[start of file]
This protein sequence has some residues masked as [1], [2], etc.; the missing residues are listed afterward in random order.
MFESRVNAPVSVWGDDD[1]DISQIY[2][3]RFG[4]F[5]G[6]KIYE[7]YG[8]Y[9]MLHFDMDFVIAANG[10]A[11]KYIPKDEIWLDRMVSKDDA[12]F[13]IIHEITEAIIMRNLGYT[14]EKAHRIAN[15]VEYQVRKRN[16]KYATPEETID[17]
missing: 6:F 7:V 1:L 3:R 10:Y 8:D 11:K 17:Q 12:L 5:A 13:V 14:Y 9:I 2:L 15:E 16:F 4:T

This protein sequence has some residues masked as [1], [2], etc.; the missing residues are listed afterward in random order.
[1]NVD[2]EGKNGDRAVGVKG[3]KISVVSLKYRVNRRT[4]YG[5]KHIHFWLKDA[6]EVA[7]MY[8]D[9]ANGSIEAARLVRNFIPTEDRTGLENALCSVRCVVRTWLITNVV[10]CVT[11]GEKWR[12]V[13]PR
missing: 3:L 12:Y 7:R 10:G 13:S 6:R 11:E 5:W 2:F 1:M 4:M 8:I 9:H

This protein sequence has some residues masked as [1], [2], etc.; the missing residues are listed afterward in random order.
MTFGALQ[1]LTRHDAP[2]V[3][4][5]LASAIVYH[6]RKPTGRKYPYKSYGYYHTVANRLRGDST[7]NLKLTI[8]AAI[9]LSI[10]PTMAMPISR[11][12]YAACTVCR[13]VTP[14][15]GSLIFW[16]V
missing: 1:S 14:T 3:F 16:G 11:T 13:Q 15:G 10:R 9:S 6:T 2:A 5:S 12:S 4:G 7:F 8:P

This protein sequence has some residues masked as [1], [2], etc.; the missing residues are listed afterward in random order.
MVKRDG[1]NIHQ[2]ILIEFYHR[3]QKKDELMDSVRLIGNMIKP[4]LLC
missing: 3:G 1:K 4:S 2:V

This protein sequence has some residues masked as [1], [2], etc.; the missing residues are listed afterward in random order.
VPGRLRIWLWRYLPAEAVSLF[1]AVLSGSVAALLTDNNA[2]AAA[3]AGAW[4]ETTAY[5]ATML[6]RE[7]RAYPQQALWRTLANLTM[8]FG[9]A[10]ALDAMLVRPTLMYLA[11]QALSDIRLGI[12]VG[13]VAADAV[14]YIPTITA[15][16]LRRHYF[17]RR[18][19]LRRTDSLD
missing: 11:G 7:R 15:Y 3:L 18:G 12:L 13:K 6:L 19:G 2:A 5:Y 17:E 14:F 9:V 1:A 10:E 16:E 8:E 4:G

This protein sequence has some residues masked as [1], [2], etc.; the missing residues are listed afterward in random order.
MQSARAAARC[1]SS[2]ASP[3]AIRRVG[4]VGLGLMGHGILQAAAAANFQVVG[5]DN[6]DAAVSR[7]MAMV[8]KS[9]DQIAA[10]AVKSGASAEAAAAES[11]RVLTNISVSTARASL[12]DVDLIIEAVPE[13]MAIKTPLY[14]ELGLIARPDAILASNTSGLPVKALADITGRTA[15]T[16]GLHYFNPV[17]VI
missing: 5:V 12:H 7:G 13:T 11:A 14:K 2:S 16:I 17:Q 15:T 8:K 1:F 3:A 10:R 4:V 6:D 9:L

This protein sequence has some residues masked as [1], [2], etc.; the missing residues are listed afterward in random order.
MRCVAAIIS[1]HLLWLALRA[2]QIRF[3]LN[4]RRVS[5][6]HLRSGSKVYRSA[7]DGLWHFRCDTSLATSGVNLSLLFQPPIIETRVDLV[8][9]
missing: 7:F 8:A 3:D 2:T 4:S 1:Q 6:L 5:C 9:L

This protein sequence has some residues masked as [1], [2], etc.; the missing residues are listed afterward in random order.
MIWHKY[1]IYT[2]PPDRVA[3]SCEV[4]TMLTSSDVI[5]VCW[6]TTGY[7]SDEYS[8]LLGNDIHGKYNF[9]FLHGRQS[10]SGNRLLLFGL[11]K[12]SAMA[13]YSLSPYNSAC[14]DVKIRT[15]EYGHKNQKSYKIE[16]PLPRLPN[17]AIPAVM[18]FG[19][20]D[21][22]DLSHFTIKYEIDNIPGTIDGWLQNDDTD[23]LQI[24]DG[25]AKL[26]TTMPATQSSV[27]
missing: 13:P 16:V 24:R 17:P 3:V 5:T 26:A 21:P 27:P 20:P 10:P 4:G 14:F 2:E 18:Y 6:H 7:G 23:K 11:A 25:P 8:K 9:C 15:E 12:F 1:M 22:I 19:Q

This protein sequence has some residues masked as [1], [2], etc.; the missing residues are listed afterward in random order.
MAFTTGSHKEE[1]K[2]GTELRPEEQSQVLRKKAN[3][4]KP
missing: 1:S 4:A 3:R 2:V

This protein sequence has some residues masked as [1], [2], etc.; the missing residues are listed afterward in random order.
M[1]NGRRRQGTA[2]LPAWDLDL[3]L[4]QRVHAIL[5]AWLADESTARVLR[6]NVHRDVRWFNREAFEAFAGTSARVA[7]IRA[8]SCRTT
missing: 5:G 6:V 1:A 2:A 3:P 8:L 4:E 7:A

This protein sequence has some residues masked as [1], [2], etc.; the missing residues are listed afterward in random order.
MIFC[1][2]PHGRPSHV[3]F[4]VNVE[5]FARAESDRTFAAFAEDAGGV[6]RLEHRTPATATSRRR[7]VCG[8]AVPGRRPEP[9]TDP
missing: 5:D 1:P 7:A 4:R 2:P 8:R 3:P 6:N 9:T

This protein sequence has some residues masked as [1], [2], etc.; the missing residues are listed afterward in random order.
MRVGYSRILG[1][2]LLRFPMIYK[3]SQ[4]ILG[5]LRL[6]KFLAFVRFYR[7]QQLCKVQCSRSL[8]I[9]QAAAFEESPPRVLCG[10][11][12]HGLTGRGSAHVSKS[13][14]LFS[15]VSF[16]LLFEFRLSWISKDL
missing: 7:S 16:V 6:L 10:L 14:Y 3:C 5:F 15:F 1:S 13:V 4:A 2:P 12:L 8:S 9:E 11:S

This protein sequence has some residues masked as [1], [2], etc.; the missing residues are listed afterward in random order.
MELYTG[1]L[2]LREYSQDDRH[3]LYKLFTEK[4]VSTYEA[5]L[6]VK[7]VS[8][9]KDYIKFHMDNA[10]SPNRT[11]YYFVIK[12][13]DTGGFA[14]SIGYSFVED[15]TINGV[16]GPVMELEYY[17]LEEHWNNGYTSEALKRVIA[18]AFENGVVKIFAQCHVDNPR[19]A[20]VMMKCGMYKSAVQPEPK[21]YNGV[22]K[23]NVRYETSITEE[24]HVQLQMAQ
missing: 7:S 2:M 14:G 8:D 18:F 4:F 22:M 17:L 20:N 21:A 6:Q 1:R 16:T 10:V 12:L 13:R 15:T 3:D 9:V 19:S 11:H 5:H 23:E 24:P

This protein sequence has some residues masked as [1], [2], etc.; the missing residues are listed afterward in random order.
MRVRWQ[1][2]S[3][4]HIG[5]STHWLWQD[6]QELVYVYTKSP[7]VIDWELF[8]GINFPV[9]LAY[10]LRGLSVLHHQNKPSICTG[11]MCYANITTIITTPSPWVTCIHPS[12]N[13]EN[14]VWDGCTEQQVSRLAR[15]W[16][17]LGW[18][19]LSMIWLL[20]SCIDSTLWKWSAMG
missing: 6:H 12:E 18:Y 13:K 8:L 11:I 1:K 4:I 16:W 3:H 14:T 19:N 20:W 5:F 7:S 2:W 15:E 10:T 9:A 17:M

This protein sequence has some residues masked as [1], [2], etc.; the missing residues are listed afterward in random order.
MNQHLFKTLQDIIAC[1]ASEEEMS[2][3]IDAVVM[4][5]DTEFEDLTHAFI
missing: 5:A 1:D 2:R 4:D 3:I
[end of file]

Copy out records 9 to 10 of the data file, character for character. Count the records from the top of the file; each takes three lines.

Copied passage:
This protein sequence has some residues masked as [1], [2], etc.; the missing residues are listed afterward in random order.
MAFTTGSHKEE[1]K[2]GTELRPEEQSQVLRKKAN[3][4]KP
missing: 1:S 4:A 3:R 2:V

This protein sequence has some residues masked as [1], [2], etc.; the missing residues are listed afterward in random order.
M[1]NGRRRQGTA[2]LPAWDLDL[3]L[4]QRVHAIL[5]AWLADESTARVLR[6]NVHRDVRWFNREAFEAFAGTSARVA[7]IRA[8]SCRTT
missing: 5:G 6:V 1:A 2:A 3:P 8:L 4:E 7:A